This is especially true of the Austrian view of central economic planning. The Austrian analysis of central planning, although never stated explicitly as such, is found in the writing of many mainstream economists. Robert Heilbroner, for example, who himself advocated socialist policies in the past, attributes the collapse of the Soviet economy to a knowledge problem. He states:
Planning thus requires that the immense map of desired national output be carved up into millions of individual pieces, like a jigsaw puzzle—the pieces produced by hundreds of thousands of enterprises, and the whole thing finally reassembled in such a way as to fit. That would be an extraordinarily difficult task even if the map of desired output were unchanged from year to year, but, of course, it is not....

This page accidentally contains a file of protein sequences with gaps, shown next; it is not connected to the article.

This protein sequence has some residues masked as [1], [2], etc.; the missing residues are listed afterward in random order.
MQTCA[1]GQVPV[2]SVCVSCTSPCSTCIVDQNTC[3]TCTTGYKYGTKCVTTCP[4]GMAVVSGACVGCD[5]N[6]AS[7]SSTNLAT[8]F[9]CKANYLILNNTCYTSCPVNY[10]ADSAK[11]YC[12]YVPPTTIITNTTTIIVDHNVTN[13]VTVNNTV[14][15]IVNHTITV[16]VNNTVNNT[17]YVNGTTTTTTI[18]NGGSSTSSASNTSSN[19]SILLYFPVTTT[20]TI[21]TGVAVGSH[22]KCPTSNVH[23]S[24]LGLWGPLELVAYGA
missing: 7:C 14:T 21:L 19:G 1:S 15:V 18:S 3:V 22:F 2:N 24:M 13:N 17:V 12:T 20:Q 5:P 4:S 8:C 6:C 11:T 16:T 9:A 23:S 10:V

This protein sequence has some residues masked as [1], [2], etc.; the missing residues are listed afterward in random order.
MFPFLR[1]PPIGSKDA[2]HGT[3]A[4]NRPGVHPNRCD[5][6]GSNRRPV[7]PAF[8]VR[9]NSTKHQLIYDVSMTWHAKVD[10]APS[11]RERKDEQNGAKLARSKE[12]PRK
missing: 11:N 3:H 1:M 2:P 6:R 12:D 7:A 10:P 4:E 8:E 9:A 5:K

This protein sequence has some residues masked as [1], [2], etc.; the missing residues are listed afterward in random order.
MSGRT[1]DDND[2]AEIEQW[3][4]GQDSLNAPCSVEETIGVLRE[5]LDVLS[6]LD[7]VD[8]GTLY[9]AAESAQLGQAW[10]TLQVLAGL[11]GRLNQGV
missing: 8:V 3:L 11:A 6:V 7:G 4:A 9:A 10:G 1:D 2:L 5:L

And Charles L. Schultze, formerly President Jimmy Carter's chief economic adviser, writes: "The first problem for the government in carrying out an industrial policy is that we actually know precious little about identifying, before the fact, a 'winning' industrial structure."
Deborah L. Walker teaches economics at Metropolitan State College of Denver and was previously an economics professor at Loyola University in New Orleans.
Dolan, Edwin G., ed. The Foundations of Modern Austrian Economics. 1976.
Hayek, Friedrich A. Collectivist Economic Planning. 1975.
Hayek, Friedrich A. Individualism and Economic Order. 1948.
Kirzner, Israel M. Competition and Entrepreneurship. 1973.
Menger, Carl. Principles of Economics. 1871. Reprint. 1981.
Mises, Ludwig von. Human Action: A Treatise on Economics. 1949.
Spadaro, Louis M., ed. New Directions in Austrian Economics. 1978.